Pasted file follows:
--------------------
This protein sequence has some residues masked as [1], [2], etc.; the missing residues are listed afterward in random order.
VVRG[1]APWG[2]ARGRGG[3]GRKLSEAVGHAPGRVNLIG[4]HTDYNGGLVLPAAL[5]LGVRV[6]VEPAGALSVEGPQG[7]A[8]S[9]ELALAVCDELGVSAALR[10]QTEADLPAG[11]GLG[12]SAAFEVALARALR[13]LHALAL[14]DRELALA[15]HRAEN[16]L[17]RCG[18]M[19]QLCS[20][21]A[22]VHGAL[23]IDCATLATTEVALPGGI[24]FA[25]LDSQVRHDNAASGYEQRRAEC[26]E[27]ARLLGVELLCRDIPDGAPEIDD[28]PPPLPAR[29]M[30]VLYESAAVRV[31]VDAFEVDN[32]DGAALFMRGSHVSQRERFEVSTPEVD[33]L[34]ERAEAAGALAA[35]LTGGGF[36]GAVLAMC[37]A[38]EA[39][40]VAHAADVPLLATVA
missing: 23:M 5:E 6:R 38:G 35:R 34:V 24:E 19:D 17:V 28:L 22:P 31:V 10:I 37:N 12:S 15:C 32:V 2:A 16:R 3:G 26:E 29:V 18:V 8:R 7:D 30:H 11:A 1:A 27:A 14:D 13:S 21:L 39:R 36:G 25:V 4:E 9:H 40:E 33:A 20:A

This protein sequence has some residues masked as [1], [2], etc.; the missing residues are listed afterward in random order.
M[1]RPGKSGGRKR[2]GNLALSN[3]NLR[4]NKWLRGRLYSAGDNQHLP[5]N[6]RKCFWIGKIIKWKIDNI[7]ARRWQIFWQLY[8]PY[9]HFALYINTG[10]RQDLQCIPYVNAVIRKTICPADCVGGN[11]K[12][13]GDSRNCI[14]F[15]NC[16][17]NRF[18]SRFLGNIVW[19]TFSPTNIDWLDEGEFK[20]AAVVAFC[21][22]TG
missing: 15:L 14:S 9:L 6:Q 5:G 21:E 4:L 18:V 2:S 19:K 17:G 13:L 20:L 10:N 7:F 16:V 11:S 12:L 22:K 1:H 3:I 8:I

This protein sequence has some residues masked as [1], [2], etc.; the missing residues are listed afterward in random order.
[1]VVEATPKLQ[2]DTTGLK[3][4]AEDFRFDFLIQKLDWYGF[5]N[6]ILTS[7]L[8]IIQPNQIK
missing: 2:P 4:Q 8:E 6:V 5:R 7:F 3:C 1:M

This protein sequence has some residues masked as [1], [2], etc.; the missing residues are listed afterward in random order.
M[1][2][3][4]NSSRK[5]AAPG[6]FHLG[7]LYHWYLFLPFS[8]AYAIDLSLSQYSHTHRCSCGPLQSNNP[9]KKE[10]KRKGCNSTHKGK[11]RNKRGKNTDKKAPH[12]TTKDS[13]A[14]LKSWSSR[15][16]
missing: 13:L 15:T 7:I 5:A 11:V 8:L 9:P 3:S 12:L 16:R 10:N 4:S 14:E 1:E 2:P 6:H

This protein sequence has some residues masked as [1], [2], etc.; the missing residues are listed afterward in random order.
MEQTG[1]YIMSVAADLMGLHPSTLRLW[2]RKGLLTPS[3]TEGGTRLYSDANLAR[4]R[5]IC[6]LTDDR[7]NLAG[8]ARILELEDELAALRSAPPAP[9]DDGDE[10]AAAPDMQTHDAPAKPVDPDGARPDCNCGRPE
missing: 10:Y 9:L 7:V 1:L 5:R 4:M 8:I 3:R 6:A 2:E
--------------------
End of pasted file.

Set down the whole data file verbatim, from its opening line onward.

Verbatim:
This protein sequence has some residues masked as [1], [2], etc.; the missing residues are listed afterward in random order.
VVRG[1]APWG[2]ARGRGG[3]GRKLSEAVGHAPGRVNLIG[4]HTDYNGGLVLPAAL[5]LGVRV[6]VEPAGALSVEGPQG[7]A[8]S[9]ELALAVCDELGVSAALR[10]QTEADLPAG[11]GLG[12]SAAFEVALARALR[13]LHALAL[14]DRELALA[15]HRAEN[16]L[17]RCG[18]M[19]QLCS[20][21]A[22]VHGAL[23]IDCATLATTEVALPGGI[24]FA[25]LDSQVRHDNAASGYEQRRAEC[26]E[27]ARLLGVELLCRDIPDGAPEIDD[28]PPPLPAR[29]M[30]VLYESAAVRV[31]VDAFEVDN[32]DGAALFMRGSHVSQRERFEVSTPEVD[33]L[34]ERAEAAGALAA[35]LTGGGF[36]GAVLAMC[37]A[38]EA[39][40]VAHAADVPLLATVA
missing: 23:M 5:E 6:R 38:G 35:R 34:V 24:E 19:D 17:V 28:L 22:P 31:V 10:I 37:N 12:S 15:C 32:V 2:A 16:R 3:G 26:E 29:V 18:V 8:R 7:D 30:H 11:A 1:A 27:A 14:D 13:S 21:L 39:R 36:G 25:V 4:E 9:H 40:E 33:A 20:A

This protein sequence has some residues masked as [1], [2], etc.; the missing residues are listed afterward in random order.
M[1]RPGKSGGRKR[2]GNLALSN[3]NLR[4]NKWLRGRLYSAGDNQHLP[5]N[6]RKCFWIGKIIKWKIDNI[7]ARRWQIFWQLY[8]PY[9]HFALYINTG[10]RQDLQCIPYVNAVIRKTICPADCVGGN[11]K[12][13]GDSRNCI[14]F[15]NC[16][17]NRF[18]SRFLGNIVW[19]TFSPTNIDWLDEGEFK[20]AAVVAFC[21][22]TG
missing: 15:L 14:S 9:L 6:Q 5:G 21:E 4:L 18:V 2:S 19:K 17:G 13:L 20:L 10:N 7:F 16:V 11:S 12:L 22:K 1:H 3:I 8:I

This protein sequence has some residues masked as [1], [2], etc.; the missing residues are listed afterward in random order.
[1]VVEATPKLQ[2]DTTGLK[3][4]AEDFRFDFLIQKLDWYGF[5]N[6]ILTS[7]L[8]IIQPNQIK
missing: 2:P 4:Q 8:E 6:V 5:R 7:F 3:C 1:M

This protein sequence has some residues masked as [1], [2], etc.; the missing residues are listed afterward in random order.
M[1][2][3][4]NSSRK[5]AAPG[6]FHLG[7]LYHWYLFLPFS[8]AYAIDLSLSQYSHTHRCSCGPLQSNNP[9]KKE[10]KRKGCNSTHKGK[11]RNKRGKNTDKKAPH[12]TTKDS[13]A[14]LKSWSSR[15][16]
missing: 13:L 15:T 7:I 5:A 11:V 8:L 9:P 3:S 12:L 16:R 10:N 4:S 14:E 1:E 2:P 6:H

This protein sequence has some residues masked as [1], [2], etc.; the missing residues are listed afterward in random order.
MEQTG[1]YIMSVAADLMGLHPSTLRLW[2]RKGLLTPS[3]TEGGTRLYSDANLAR[4]R[5]IC[6]LTDDR[7]NLAG[8]ARILELEDELAALRSAPPAP[9]DDGDE[10]AAAPDMQTHDAPAKPVDPDGARPDCNCGRPE
missing: 10:Y 9:L 7:V 1:L 5:R 4:M 8:I 3:R 6:A 2:E